Though some restaurants in Augusta said they had to cancel thousands of dollars in food orders, Brad Usry, Havird’s father, said that wasn’t the case for his company. They did, however, pre-order a lot of alcohol that arrived.
“I’ve got a lot of wine if you need any,” Brad offered dryly—25 cases, or about 300 bottles, to be exact.
Like many who rent out their houses, Havird Usry is nervous about that, too. In his neighborhood, homes fetch anywhere from $25,000 to $100,000 for the week. Families have many uses for that cash, from paying college tuition to making further home improvements to be able to charge more for future Masters.
This year, Havird’s wife, who is a dentist, was taking Masters week off to travel with their two young daughters and her mother to Jamaica. Those plans have been nixed. Backyard lounging will have to do.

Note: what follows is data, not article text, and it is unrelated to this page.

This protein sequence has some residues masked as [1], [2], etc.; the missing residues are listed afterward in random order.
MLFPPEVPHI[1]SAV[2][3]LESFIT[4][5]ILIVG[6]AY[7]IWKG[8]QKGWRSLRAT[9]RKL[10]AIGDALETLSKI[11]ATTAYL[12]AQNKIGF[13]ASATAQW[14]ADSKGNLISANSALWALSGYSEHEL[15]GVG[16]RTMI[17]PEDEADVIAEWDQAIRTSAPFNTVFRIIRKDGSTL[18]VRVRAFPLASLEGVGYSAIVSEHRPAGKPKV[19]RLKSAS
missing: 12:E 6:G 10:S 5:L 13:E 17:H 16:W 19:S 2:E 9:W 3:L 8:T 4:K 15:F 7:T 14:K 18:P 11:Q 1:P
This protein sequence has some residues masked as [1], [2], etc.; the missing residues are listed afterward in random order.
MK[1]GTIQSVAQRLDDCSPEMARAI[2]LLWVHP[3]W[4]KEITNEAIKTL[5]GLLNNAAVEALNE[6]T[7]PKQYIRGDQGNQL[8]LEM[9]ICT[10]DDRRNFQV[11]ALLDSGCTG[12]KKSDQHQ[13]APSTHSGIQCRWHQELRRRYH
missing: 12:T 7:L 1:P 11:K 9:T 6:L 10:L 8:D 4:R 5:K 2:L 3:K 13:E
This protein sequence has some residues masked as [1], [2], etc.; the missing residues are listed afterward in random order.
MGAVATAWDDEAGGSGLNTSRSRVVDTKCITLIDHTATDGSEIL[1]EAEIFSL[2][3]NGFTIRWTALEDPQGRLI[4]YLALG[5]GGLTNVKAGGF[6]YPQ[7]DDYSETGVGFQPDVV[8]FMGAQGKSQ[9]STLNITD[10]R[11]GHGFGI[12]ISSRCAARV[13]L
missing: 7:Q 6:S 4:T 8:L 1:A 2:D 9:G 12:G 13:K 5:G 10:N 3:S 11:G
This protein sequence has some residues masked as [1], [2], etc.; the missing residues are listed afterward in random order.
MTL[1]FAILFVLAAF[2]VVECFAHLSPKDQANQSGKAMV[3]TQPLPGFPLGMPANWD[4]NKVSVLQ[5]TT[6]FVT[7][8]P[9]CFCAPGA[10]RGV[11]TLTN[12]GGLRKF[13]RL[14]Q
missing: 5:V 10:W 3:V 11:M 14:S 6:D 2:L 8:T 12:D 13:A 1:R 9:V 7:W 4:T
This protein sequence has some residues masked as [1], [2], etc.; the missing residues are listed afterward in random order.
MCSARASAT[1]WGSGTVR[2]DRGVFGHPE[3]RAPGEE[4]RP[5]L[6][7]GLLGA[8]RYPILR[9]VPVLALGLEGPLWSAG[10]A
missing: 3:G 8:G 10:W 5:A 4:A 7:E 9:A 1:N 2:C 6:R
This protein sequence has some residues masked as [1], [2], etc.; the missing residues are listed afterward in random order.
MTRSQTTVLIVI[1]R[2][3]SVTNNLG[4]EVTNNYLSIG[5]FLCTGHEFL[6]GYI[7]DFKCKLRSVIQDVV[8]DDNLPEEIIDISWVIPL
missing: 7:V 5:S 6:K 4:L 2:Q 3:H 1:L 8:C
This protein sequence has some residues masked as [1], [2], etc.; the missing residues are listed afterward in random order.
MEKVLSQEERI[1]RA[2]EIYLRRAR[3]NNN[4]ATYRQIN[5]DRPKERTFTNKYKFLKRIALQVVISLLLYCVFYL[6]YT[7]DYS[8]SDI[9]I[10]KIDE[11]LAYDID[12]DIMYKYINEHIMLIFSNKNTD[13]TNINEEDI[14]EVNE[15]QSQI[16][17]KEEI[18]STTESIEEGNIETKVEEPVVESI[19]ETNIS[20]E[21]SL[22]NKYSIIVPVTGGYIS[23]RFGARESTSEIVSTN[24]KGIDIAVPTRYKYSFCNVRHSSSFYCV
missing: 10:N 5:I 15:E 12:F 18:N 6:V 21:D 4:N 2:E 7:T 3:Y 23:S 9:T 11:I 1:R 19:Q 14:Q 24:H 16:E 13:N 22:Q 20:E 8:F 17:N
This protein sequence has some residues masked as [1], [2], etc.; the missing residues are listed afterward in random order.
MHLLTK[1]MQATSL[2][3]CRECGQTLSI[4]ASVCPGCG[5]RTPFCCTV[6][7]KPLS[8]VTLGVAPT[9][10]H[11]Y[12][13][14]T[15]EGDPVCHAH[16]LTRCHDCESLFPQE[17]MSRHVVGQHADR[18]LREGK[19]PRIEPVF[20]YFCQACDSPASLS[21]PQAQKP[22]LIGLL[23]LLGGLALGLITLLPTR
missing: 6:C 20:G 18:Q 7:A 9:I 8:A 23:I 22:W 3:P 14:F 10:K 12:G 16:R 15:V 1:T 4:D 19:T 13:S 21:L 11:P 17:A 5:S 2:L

“It’s bizarre. That’s the best word I can come up with,” Havird said. “We were supposed to be doing our massive spring cleaning this week to get the house ready. My wife was supposed to be getting ready for her trip. My team was supposed to be getting ready.”
Brown, from The First Tee, worries about families that may have already spent deposits that were made on their homes. Even worse, some in those families may have lost their jobs because of the coronavirus.
“That’s really not good,” she said, “it’s scary when you think about it.”
The plight of ticket brokers probably won’t evoke much sympathy, but they, too, are an enormous part of the Augusta financial windfall and are in a very vulnerable spot right now.